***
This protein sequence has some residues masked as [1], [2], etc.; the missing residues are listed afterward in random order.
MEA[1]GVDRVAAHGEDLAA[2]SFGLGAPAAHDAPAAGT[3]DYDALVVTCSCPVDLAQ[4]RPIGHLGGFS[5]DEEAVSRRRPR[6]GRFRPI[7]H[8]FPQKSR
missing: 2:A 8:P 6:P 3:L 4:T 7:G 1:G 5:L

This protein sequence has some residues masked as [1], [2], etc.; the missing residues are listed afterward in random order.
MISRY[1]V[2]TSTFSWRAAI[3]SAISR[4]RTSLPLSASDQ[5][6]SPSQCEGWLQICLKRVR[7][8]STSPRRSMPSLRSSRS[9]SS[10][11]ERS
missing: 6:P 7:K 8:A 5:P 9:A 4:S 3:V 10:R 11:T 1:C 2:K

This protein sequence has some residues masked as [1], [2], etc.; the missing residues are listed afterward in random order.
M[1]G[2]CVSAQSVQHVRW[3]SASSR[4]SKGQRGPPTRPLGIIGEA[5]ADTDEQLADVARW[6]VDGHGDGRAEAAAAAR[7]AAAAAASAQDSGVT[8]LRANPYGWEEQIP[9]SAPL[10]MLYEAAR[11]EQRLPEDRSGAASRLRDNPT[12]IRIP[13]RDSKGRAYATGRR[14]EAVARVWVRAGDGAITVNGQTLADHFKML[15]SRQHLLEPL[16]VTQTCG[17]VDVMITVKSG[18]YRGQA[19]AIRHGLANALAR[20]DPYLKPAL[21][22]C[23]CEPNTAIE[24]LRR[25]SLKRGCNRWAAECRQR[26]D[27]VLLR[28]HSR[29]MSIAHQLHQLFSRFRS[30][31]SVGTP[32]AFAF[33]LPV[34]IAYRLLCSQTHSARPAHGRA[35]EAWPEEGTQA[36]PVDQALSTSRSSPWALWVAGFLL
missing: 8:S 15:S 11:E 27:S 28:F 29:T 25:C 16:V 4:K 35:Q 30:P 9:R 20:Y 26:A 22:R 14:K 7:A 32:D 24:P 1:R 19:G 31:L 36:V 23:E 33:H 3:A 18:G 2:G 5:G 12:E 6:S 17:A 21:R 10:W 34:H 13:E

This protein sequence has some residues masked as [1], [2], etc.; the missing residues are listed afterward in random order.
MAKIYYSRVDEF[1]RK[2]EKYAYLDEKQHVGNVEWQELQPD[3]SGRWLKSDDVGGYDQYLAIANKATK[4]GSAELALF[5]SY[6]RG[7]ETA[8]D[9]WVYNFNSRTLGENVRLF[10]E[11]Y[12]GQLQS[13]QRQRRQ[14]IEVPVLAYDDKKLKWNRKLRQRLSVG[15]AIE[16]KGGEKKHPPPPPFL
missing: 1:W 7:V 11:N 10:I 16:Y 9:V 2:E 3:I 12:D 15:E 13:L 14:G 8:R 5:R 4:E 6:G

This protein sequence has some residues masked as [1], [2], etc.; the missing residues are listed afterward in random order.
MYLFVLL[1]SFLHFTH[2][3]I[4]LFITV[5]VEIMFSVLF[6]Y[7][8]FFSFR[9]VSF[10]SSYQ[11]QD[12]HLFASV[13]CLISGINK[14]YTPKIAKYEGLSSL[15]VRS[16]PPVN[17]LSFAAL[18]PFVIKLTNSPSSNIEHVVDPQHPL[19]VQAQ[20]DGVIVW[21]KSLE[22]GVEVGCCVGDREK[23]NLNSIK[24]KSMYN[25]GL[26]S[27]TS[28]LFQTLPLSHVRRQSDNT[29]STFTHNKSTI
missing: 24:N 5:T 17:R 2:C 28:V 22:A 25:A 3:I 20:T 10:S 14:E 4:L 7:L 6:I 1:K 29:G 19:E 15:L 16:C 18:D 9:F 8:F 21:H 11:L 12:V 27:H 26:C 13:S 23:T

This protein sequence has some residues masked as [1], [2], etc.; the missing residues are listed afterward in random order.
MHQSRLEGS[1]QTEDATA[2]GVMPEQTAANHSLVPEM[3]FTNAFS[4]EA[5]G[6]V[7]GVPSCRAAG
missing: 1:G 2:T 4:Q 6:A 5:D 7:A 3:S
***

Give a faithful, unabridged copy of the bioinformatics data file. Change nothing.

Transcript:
This protein sequence has some residues masked as [1], [2], etc.; the missing residues are listed afterward in random order.
MEA[1]GVDRVAAHGEDLAA[2]SFGLGAPAAHDAPAAGT[3]DYDALVVTCSCPVDLAQ[4]RPIGHLGGFS[5]DEEAVSRRRPR[6]GRFRPI[7]H[8]FPQKSR
missing: 2:A 8:P 6:P 3:L 4:T 7:G 1:G 5:L

This protein sequence has some residues masked as [1], [2], etc.; the missing residues are listed afterward in random order.
MISRY[1]V[2]TSTFSWRAAI[3]SAISR[4]RTSLPLSASDQ[5][6]SPSQCEGWLQICLKRVR[7][8]STSPRRSMPSLRSSRS[9]SS[10][11]ERS
missing: 6:P 7:K 8:A 5:P 9:A 4:S 3:V 10:R 11:T 1:C 2:K

This protein sequence has some residues masked as [1], [2], etc.; the missing residues are listed afterward in random order.
M[1]G[2]CVSAQSVQHVRW[3]SASSR[4]SKGQRGPPTRPLGIIGEA[5]ADTDEQLADVARW[6]VDGHGDGRAEAAAAAR[7]AAAAAASAQDSGVT[8]LRANPYGWEEQIP[9]SAPL[10]MLYEAAR[11]EQRLPEDRSGAASRLRDNPT[12]IRIP[13]RDSKGRAYATGRR[14]EAVARVWVRAGDGAITVNGQTLADHFKML[15]SRQHLLEPL[16]VTQTCG[17]VDVMITVKSG[18]YRGQA[19]AIRHGLANALAR[20]DPYLKPAL[21][22]C[23]CEPNTAIE[24]LRR[25]SLKRGCNRWAAECRQR[26]D[27]VLLR[28]HSR[29]MSIAHQLHQLFSRFRS[30][31]SVGTP[32]AFAF[33]LPV[34]IAYRLLCSQTHSARPAHGRA[35]EAWPEEGTQA[36]PVDQALSTSRSSPWALWVAGFLL
missing: 8:S 15:S 11:E 27:S 28:F 29:T 25:C 16:V 4:K 35:Q 30:P 9:R 20:Y 26:A 22:R 14:K 7:A 32:D 24:P 1:R 19:G 31:L 36:V 23:E 33:H 3:A 18:G 2:G 5:G 12:E 6:S 17:A 21:R 10:W 34:H 13:E

This protein sequence has some residues masked as [1], [2], etc.; the missing residues are listed afterward in random order.
MAKIYYSRVDEF[1]RK[2]EKYAYLDEKQHVGNVEWQELQPD[3]SGRWLKSDDVGGYDQYLAIANKATK[4]GSAELALF[5]SY[6]RG[7]ETA[8]D[9]WVYNFNSRTLGENVRLF[10]E[11]Y[12]GQLQS[13]QRQRRQ[14]IEVPVLAYDDKKLKWNRKLRQRLSVG[15]AIE[16]KGGEKKHPPPPPFL
missing: 1:W 7:V 11:N 10:I 16:Y 9:V 2:E 3:I 12:D 15:E 13:L 14:G 8:R 5:R 4:E 6:G

This protein sequence has some residues masked as [1], [2], etc.; the missing residues are listed afterward in random order.
MYLFVLL[1]SFLHFTH[2][3]I[4]LFITV[5]VEIMFSVLF[6]Y[7][8]FFSFR[9]VSF[10]SSYQ[11]QD[12]HLFASV[13]CLISGINK[14]YTPKIAKYEGLSSL[15]VRS[16]PPVN[17]LSFAAL[18]PFVIKLTNSPSSNIEHVVDPQHPL[19]VQAQ[20]DGVIVW[21]KSLE[22]GVEVGCCVGDREK[23]NLNSIK[24]KSMYN[25]GL[26]S[27]TS[28]LFQTLPLSHVRRQSDNT[29]STFTHNKSTI
missing: 24:N 5:T 17:R 2:C 28:V 22:A 25:A 3:I 20:T 10:S 14:E 4:L 7:L 6:I 1:K 29:G 19:E 15:L 16:C 18:D 9:F 8:F 21:H 11:L 12:V 27:H 26:C 13:S 23:T

This protein sequence has some residues masked as [1], [2], etc.; the missing residues are listed afterward in random order.
MHQSRLEGS[1]QTEDATA[2]GVMPEQTAANHSLVPEM[3]FTNAFS[4]EA[5]G[6]V[7]GVPSCRAAG
missing: 1:G 2:T 4:Q 6:A 5:D 7:A 3:S